Christmas of the Future Includes 3D Printed Food, Virtual Christmas Trees, and Social Media for Pets

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As Christmas approaches, many people are getting ready for the same traditions they celebrate every year. It’s a holiday of tradition, after all – whether that means the fairly universal traditions like decorating a Christmas tree or the personal traditions like always having ham and cheesy potatoes for dinner every year.

Our traditions are likely to change in the future, however, according to a new report Amazon has released, which you can download here. The Christmas of the Future report says that while our most beloved traditions may never change, like dinner with family and presents under the tree, the nature of the food we eat and the trees we sit in front of may look very different before long. The report was written by technology expert Kat Hannaford, who consulted with futurists William Higham and Dr. Morgaine Gaye about what they believe we will see in Christmases yet to come.

“December is a time of preparation and celebration, and technology will put a festive twist on how we approach Christmas in the future, while making the celebration more convenient and communal,” said Higham.

It wouldn’t be Christmas without a Christmas tree, would it? Maybe it will, the experts say. Don’t worry – we’ll still have a Christmas tree in some form, but it may be more of the virtual nature, with LED Christmas trees and decorations projected on walls. If you’re not a fan of that idea, they also give some suggestions like growing our own Christmas trees hydroponically and, of course, 3D printing our Christmas ornaments.

“As more of  us start discovering 3D printers, we’ll be able to print our own decorations which we can melt down in January, store easily and then recreate next Christmas,” says Dr. Gaye. “3D printed baubles can be any shape, size or colour, and personalised with names, emojis or slogans as we wish.”

Or your own face, if that’s what you really want.

The futurists predict that our Christmas dinners may be 3D printed, as well. That’s not a bad idea, especially if you have a big family with different tastes and dietary needs. Having a 3D printer in the kitchen allows for customization in both content and form. Forget Christmas tree cookie cutters; a food 3D printer enables an entire meal designed for the holiday, with Christmas tree-shaped turkey servings and snowflake desserts.

“For many, an impressive feast is what makes Christmas,” Dr. Gaye notes. “Soon we will be adding even more of a homemade touch to our Christmas spreads, from using hydroponic technology to help us grow fruit and vegetables in our kitchens, no matter how small, to 3D printing helping us to create stunning edible artworks for dessert.”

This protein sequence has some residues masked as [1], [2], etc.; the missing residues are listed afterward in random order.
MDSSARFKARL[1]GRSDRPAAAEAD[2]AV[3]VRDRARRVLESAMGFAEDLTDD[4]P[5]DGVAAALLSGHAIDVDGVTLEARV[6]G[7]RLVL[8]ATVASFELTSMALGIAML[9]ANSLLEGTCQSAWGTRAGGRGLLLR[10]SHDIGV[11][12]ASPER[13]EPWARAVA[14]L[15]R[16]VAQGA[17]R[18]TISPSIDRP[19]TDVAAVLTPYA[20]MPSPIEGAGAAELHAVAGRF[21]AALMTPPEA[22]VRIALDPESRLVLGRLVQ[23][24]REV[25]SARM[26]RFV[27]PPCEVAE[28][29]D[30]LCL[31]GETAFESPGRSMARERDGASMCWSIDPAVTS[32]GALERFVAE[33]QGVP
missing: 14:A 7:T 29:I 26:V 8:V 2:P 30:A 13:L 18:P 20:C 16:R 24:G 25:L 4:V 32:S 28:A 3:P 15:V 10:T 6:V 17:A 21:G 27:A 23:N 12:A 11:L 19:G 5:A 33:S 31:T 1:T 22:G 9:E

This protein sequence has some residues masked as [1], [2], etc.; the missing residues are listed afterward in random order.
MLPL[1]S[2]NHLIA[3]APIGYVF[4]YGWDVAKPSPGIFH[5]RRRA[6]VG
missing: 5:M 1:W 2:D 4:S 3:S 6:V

The experts even suggest that our pets will be able to get in on the deal, with bone-shaped meat and mouse-shaped catnip treats.

In addition, the futurists suggest that our family dinners are likely to become much more multicultural in terms of the food we eat, and that we’ll be producing more of the ingredients ourselves, again using hydroponics.

What about those family members who can’t make it to dinner, though, because of distance? We’ll still be able to see them and even hug them, the futurists say, thanks to virtual reality. The technology will allow us not only to welcome holograms of our loved ones into our living rooms, it will enable us to share a “haptic hug,” using clothing that recreate the sense of touch using vibrations or motions.

“Experiencing simple things like a hug from a relative overseas will be possible wearing haptic clothing,” says Higham. “Not only this, but holographic images could conjure up anyone we want to celebrate with, whether it’s a vision of Santa Claus or our own distant loved ones. Taking up no space and using voice recognition software, these images will be instant, interactive and fun!”

We won’t stop giving each other presents, say Dr. Gaye and Higham, but our shopping will be much more AI-directed.

“In future, we’ll use our shopping, viewing and social media behaviours to generate an instant Christmas list that we make available to friends and family, a seasonal version of a Wedding List,” says Higham.

So be careful what you look at online – especially those who decide they want to be completely surprised and have their AI assistants pass their lists to their friends and family without looking at them first. The futurists also predict that we’ll be buying gifts for more people as our families expand into “framilies” made up of friends, colleagues and neighbors. They even suggest that we’ll be buying gifts for our AI assistants – and our pets, of course.

“As animal lovers increasingly spend more on speciality food for their pets, we can expect to see specific gourmet meals for dogs and cats,” says Dr. Gaye. “They will have their own advent calendar and their own screen so they can connect to other pets at the tap of a nose.”

I’m having a little trouble with that last part, but hey, people buy weirder things for their pets now. According to Dr. Gaye and Higham, some things will never change – board games will remain popular on Christmas Day, for example. I personally can’t imagine not having a physical Christmas tree, being able to touch the branches and smell the pine fragrance. Being able to virtually see and hug out-of-town relatives and friends, however, sounds like a great thing.

The Christmas of the Future report was developed in conjunction with Amazon UK’s recently added Shop the Future collection, which you can check out here.

What do you think the Christmas of the Future will be like? Share your thoughts on this and other 3D printing topics at or below.

[Images via Amazon]


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